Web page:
Here’s a brief description of some of the things I’ve been up to over the past months.
Creative Writing Club
I’ve gotten active with the club at my university. It was great support for…
National Novel Writing Month!
I spent the month of November writing a 50,000 word novel (you can too at http://www.nanowrimo.org/) It was insane, and it was glorious! I was actually very pleased with the result, although it’s going to need a lot of editing. I decided to expand one of my short stories (The Girl with the Clockwork Heart) which became the Odd Doctor’s Collection. Here’s the summary:
It’s the autumn of 1848 when scholar Jacob Welby travels to the isolated Alpine region of Maldetta. A fateful blizzard strikes, separating him from his guide and nearly claiming his life. Jacob is rescued by the villagers of Altinum, but not before glimpsing a strange apparition in the snow. As Jacob records the strange and whimsical folklore of the region, he begins to unravel the truth of a centuries-old mystery.
The novel totaled at around 59k, although I’ll need to expand it quite a bit (to around 75k) to be average novel size. I learned a lot, especially about the setting (Venetian Slovenia). I’ve started in on the second draft, which will involve fixing some rather gaping plot-holes, continuity issues, etc. I think I can safely say that this novel was the first time I really fell in love with some of my characters. I adore the romance that kind of blossomed unintentionally, and I really hope that this novel can find a good home in the future.
I have three flash fictions I’d really love to polish and submit to one of the school’s literary magazines. Descriptions:
“A Window”: A obsessive hermit breaks out of his self-imposed prison to help a fallen bird.
“Selchie”: Annie contemplates a love lost to the sea.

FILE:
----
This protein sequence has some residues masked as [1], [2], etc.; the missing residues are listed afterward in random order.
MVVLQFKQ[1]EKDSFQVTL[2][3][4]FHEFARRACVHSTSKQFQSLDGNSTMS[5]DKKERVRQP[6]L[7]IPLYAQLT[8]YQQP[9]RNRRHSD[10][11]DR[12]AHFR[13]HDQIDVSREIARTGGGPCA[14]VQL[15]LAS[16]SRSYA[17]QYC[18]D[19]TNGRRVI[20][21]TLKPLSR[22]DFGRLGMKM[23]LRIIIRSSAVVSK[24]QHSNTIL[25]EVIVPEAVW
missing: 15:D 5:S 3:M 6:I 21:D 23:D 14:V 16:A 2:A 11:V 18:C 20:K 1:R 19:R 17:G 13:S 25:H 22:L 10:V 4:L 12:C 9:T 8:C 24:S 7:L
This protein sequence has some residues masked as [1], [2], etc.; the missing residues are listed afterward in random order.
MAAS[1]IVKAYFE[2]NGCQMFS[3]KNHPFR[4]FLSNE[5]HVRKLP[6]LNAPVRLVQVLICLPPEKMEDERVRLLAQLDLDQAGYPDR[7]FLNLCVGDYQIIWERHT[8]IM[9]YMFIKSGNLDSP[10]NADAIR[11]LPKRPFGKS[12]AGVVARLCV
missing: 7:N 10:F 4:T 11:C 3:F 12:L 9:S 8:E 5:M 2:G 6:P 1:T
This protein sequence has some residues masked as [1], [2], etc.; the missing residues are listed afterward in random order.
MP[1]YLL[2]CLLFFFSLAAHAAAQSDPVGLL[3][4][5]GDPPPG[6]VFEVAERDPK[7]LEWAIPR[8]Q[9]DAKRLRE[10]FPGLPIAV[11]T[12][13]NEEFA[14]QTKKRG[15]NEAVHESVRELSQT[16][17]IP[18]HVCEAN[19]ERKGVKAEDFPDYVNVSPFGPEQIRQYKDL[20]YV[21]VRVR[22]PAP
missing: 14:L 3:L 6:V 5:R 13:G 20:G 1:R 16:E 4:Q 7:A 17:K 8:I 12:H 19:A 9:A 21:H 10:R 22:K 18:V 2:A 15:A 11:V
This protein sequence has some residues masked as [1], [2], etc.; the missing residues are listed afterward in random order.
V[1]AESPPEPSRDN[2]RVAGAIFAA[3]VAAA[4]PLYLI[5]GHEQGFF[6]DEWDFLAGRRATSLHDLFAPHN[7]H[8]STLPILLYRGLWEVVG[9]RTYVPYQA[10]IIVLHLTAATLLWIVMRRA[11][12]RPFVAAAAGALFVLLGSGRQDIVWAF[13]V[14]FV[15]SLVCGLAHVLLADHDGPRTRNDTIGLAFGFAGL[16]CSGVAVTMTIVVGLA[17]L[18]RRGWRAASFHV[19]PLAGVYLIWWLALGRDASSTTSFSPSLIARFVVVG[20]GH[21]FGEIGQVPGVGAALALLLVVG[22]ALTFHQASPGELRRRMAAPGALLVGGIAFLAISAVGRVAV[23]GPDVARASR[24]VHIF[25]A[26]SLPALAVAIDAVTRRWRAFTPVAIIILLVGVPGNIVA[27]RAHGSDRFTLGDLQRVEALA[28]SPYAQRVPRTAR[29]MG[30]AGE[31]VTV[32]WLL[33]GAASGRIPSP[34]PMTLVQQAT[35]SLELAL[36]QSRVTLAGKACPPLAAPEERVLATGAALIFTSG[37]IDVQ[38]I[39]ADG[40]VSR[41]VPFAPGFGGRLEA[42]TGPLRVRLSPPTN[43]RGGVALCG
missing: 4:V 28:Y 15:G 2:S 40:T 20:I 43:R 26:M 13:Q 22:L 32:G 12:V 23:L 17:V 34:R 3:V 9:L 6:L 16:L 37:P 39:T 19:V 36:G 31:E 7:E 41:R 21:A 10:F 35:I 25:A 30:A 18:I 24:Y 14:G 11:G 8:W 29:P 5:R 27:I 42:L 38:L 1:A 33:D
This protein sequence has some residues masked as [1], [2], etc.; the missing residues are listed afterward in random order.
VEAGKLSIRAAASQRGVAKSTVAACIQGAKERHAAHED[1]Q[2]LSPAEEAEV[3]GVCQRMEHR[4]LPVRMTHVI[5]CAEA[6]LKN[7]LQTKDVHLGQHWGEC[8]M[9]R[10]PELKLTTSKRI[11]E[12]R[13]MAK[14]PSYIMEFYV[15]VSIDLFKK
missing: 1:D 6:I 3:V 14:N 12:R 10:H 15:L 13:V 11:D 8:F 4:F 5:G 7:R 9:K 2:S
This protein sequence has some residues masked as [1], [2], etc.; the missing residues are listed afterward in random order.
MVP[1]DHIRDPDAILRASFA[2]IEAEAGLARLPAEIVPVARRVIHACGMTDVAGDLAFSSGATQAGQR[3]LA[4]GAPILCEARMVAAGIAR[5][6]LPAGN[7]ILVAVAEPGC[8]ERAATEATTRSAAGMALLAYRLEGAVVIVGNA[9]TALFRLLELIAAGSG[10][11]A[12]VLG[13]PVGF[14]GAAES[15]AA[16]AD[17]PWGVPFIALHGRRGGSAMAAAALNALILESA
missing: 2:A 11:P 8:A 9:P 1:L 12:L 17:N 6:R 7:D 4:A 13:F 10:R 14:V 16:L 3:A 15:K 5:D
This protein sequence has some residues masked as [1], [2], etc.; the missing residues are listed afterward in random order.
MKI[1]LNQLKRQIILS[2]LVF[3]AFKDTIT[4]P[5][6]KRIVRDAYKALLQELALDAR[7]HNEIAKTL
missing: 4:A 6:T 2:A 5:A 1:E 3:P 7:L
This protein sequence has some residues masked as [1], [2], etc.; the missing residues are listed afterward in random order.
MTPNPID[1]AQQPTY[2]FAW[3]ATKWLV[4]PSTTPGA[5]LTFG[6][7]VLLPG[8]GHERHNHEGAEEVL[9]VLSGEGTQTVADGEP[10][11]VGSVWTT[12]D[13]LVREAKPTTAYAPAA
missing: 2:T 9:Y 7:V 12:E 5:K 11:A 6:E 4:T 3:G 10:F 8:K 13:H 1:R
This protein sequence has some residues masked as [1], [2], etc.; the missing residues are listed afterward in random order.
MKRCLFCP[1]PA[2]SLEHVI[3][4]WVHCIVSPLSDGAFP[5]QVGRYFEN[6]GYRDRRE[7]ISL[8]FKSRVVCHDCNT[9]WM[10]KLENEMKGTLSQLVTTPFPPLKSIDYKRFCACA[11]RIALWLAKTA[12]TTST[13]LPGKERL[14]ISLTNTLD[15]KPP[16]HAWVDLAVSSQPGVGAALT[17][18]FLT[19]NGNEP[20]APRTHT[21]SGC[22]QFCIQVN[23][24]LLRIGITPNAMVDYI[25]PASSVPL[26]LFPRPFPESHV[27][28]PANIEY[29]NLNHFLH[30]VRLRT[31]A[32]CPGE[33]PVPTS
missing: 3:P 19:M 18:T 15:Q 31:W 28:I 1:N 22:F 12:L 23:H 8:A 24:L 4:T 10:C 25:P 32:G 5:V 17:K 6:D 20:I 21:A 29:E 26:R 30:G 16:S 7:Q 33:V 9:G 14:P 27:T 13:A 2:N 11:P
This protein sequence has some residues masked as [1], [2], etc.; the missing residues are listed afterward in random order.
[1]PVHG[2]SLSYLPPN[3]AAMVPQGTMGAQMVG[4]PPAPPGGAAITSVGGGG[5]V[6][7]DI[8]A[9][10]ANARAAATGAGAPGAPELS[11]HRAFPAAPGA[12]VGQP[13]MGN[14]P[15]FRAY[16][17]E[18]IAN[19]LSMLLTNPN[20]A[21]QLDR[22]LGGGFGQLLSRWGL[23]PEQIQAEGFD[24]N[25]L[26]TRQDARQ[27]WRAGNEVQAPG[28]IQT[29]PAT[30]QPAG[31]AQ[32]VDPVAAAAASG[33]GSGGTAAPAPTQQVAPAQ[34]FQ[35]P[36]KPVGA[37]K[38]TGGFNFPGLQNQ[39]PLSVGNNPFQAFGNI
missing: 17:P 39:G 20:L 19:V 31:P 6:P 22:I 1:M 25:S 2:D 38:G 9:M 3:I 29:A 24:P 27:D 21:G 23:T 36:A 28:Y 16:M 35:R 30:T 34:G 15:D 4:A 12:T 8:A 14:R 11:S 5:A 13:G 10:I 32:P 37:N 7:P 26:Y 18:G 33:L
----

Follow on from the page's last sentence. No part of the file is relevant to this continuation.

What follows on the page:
“The Arrival”: When a heavenly messenger arrives in Central Station, only one man will hear her out.
I really love writing these, and I think that it’s kind of an underdeveloped sub-genre. However I tried something a little new this December. I picked a couple of Grimm’s Fairy Tales at random, and tried some unorthodox interpretation.
“Lamb’s Heart” (based on Brother Frolick): In post-war France, a murder goes unpunished.
“Bearskin” (based on the story of the same name): A bet between two rival cousins leads to a seven year search for vengeance.
Preparations for Submission
I’ve been editing “Guitar Ashes” for submission to the Claremont Review, and am considering editing an older murder mystery story for submission to Allegory Ezine. I’ve been stalking other member’s publishing histories on Critique Circle to find good venues!
As the summer draws on, unhindered by the constraints of class assignments or camps, I’ve been visiting the library on my way back from work. I have a habit of grabbing random books from the “new release” shelves, which I think gives me a better idea of where the market is. One such book was A Company of Liars by Karen Maitland.
The British version calls it a “Novel of the Plague,” but I think that’s a little misleading. The historical background is little more than a setting in what is essentially an old formula of strangers traveling together, only to be gruesomely knocked off one by one, and turning against one another in the process.
I’d give it about a B-. I still really like the cover and title. The style was engaging and thought-provoking (such as quip about the English not having blood, but rather rain running in their veins) but the plot didn’t really stand up to closer scrutiny. After a surprising twist, the book opted to end with a vagueness that felt unfinished.